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The (slightly wolfish) polar bear is lying on the footpath, an expression of great rejection on his face. That is what I find myself starting at: a wall painting of an emaciated polar bear. I am walking back from the campus of the KIIT Law School in Bhubaneshwar (KLS) and there are various murals painted on the walls of some adjoining colleges. The murals are meant to be anti-global warming but they are making me smile. And they are not the only reason I am smiling. KLS is the first private law school that I have visited on the Law School Darshan series and although it has been an extremely short visit, I walk away from the campus with a bunch of distinct, separate memories. Four, to be exact.
“We have quite a corporate set up over here. Efficient and to the point”, the professor tells me and I sort of understand what he is trying to say. At KLS, all class rooms are air conditioned, every teacher is provided with a separate chamber and the corridors in the academic building are spick and span. The hostel rooms are big and airy; the Boys Hostel Mess is spacious and seems to be efficiently run.
There is a fair bit of construction going in the academic building and I am told that this is for the new library, three floors dedicated for books. There are CCTV cameras at every corner of the academic building (something which I found a bit odd) and there is a distinct sense of money being pumped in to the infrastructure. Of course, the campus itself is not large but nonetheless KIIT University in general and KLS in particular certainly do not seem to be lacking in funds.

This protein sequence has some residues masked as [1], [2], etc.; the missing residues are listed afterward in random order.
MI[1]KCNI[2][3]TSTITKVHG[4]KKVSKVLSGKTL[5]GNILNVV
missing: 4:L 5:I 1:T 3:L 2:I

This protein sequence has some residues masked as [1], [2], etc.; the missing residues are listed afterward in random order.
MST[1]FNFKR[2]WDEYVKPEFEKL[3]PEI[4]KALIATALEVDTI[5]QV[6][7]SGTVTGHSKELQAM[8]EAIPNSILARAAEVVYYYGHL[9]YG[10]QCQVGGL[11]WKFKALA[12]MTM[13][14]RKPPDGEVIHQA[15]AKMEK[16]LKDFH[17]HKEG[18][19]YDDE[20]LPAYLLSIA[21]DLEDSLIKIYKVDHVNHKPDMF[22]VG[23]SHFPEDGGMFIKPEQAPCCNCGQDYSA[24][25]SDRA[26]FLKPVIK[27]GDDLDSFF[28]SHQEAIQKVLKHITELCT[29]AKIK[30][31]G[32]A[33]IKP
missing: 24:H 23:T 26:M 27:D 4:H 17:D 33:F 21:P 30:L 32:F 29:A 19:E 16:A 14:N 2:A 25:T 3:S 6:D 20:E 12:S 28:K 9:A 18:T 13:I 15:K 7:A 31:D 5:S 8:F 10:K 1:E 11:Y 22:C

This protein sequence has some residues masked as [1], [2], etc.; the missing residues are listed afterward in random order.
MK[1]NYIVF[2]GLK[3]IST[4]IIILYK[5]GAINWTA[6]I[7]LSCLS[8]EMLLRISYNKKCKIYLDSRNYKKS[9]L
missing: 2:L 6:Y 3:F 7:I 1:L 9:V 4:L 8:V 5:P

I have just finished my interview with Dr. NK Chakrabarti and I am once again reminded of how closely knit legal academia can be. It turns out that Dr. Chakrabarti came to KLS on the invitation of Dr. Mitra, the same Dr. Mitra who supervised Dr. Charkabarti’s PhD thesis. This is also the same Dr. Mitra who was Vice Chancellor of NLSIU (1997-2001) and founding Vice Chancellor of NLU Jodhpur. Even though Dr. Mitra is currently the Chancellor of KIIT University, I am quite certain that he has managed to attract both faculty members and students to this young institute. I am struck by the parallels between law firms and law schools. A departure from one firm to set up another firm, lateral hires of people you have worked with previously etc.